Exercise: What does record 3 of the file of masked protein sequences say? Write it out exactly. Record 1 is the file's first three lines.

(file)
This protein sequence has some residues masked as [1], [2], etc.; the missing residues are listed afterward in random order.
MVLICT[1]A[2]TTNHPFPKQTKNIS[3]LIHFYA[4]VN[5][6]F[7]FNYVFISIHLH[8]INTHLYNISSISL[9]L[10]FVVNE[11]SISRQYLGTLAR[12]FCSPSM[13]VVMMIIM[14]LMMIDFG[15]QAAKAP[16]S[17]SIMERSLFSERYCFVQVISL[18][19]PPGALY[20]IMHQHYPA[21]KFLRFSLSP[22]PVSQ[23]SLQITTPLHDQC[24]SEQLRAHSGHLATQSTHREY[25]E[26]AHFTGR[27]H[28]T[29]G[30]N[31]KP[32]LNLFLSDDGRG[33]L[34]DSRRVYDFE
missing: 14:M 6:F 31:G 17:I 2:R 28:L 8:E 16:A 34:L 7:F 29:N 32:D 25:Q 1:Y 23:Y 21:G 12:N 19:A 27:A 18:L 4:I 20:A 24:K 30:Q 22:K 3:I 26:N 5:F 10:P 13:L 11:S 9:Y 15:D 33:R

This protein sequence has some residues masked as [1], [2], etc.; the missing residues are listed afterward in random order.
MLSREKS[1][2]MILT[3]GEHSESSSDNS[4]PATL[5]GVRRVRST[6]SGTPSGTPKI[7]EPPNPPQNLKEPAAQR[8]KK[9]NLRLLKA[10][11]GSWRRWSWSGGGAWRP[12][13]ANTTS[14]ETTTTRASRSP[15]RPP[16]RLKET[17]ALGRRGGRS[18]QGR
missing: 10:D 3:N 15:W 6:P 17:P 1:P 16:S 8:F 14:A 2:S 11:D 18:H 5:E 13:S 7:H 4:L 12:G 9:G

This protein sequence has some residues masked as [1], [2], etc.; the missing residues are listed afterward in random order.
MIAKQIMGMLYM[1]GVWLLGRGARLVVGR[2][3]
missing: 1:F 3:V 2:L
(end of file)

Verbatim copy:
This protein sequence has some residues masked as [1], [2], etc.; the missing residues are listed afterward in random order.
MIAKQIMGMLYM[1]GVWLLGRGARLVVGR[2][3]
missing: 1:F 3:V 2:L